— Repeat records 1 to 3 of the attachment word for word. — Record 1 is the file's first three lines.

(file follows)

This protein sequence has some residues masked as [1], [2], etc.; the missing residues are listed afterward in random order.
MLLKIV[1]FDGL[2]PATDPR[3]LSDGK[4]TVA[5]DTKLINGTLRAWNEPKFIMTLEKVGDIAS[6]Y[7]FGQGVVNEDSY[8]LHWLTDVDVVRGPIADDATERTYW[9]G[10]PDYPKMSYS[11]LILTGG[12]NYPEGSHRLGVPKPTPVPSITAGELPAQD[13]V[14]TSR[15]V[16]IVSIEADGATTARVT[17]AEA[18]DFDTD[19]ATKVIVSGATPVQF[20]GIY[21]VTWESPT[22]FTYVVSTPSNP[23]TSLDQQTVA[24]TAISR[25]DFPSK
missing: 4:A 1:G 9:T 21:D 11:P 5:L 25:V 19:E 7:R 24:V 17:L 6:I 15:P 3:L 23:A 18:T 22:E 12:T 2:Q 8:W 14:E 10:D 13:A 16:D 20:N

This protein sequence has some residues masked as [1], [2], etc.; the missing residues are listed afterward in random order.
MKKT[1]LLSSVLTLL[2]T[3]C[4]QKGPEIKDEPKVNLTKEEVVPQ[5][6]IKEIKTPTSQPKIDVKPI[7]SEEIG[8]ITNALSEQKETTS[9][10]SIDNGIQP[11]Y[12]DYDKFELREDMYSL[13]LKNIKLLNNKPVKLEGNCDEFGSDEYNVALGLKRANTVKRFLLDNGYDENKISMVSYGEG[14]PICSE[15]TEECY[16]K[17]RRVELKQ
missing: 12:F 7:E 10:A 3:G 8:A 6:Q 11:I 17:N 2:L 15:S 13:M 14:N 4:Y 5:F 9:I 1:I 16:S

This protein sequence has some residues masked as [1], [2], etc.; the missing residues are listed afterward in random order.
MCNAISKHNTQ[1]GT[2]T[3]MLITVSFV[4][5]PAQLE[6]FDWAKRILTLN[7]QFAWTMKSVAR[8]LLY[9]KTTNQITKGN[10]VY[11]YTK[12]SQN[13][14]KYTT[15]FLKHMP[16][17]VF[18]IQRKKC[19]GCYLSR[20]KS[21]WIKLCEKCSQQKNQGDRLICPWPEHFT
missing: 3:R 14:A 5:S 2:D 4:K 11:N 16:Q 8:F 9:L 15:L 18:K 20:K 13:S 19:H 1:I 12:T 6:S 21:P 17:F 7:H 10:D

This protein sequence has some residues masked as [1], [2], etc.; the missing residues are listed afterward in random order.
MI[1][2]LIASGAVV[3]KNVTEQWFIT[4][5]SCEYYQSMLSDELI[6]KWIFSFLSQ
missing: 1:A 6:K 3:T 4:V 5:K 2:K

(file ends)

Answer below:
This protein sequence has some residues masked as [1], [2], etc.; the missing residues are listed afterward in random order.
MLLKIV[1]FDGL[2]PATDPR[3]LSDGK[4]TVA[5]DTKLINGTLRAWNEPKFIMTLEKVGDIAS[6]Y[7]FGQGVVNEDSY[8]LHWLTDVDVVRGPIADDATERTYW[9]G[10]PDYPKMSYS[11]LILTGG[12]NYPEGSHRLGVPKPTPVPSITAGELPAQD[13]V[14]TSR[15]V[16]IVSIEADGATTARVT[17]AEA[18]DFDTD[19]ATKVIVSGATPVQF[20]GIY[21]VTWESPT[22]FTYVVSTPSNP[23]TSLDQQTVA[24]TAISR[25]DFPSK
missing: 4:A 1:G 9:T 21:D 11:P 5:L 25:V 19:E 7:R 24:V 17:L 6:I 15:P 3:L 23:A 18:T 22:E 12:T 2:Q 8:W 14:E 10:D 13:A 16:D 20:N

This protein sequence has some residues masked as [1], [2], etc.; the missing residues are listed afterward in random order.
MKKT[1]LLSSVLTLL[2]T[3]C[4]QKGPEIKDEPKVNLTKEEVVPQ[5][6]IKEIKTPTSQPKIDVKPI[7]SEEIG[8]ITNALSEQKETTS[9][10]SIDNGIQP[11]Y[12]DYDKFELREDMYSL[13]LKNIKLLNNKPVKLEGNCDEFGSDEYNVALGLKRANTVKRFLLDNGYDENKISMVSYGEG[14]PICSE[15]TEECY[16]K[17]RRVELKQ
missing: 12:F 7:E 10:A 3:G 8:A 6:Q 11:I 17:N 2:L 15:S 13:M 14:N 4:Y 5:F 9:I 1:I 16:S

This protein sequence has some residues masked as [1], [2], etc.; the missing residues are listed afterward in random order.
MCNAISKHNTQ[1]GT[2]T[3]MLITVSFV[4][5]PAQLE[6]FDWAKRILTLN[7]QFAWTMKSVAR[8]LLY[9]KTTNQITKGN[10]VY[11]YTK[12]SQN[13][14]KYTT[15]FLKHMP[16][17]VF[18]IQRKKC[19]GCYLSR[20]KS[21]WIKLCEKCSQQKNQGDRLICPWPEHFT
missing: 3:R 14:A 5:S 2:D 4:K 11:N 16:Q 8:F 9:L 15:L 18:K 20:K 13:S 19:H 1:I 12:T 6:S 21:P 17:F 7:H 10:D